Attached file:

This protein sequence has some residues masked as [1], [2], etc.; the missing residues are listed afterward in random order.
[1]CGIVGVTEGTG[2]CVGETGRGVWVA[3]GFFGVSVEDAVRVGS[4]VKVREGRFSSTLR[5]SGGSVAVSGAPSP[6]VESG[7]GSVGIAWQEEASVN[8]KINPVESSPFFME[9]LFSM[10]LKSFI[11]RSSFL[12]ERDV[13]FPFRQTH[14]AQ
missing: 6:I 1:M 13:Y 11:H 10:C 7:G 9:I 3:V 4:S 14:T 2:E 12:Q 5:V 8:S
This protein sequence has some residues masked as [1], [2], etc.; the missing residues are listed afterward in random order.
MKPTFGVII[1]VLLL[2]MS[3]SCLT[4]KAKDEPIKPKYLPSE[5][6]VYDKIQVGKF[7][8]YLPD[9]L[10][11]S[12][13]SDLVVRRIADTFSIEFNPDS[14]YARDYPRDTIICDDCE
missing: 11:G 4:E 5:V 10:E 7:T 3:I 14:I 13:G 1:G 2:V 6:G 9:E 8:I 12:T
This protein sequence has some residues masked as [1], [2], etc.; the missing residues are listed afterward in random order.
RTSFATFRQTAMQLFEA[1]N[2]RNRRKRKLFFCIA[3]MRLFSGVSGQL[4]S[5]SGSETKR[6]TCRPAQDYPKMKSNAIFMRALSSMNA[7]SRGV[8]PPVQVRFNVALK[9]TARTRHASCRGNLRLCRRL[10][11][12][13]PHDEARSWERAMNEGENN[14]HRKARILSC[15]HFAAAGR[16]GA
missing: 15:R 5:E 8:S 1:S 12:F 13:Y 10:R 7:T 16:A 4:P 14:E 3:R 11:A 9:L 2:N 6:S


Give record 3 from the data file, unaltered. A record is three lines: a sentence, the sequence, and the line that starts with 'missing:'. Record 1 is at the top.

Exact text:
This protein sequence has some residues masked as [1], [2], etc.; the missing residues are listed afterward in random order.
RTSFATFRQTAMQLFEA[1]N[2]RNRRKRKLFFCIA[3]MRLFSGVSGQL[4]S[5]SGSETKR[6]TCRPAQDYPKMKSNAIFMRALSSMNA[7]SRGV[8]PPVQVRFNVALK[9]TARTRHASCRGNLRLCRRL[10][11][12][13]PHDEARSWERAMNEGENN[14]HRKARILSC[15]HFAAAGR[16]GA
missing: 15:R 5:E 8:S 1:S 12:F 13:Y 10:R 7:T 16:A 4:P 14:E 3:R 11:A 9:L 2:N 6:S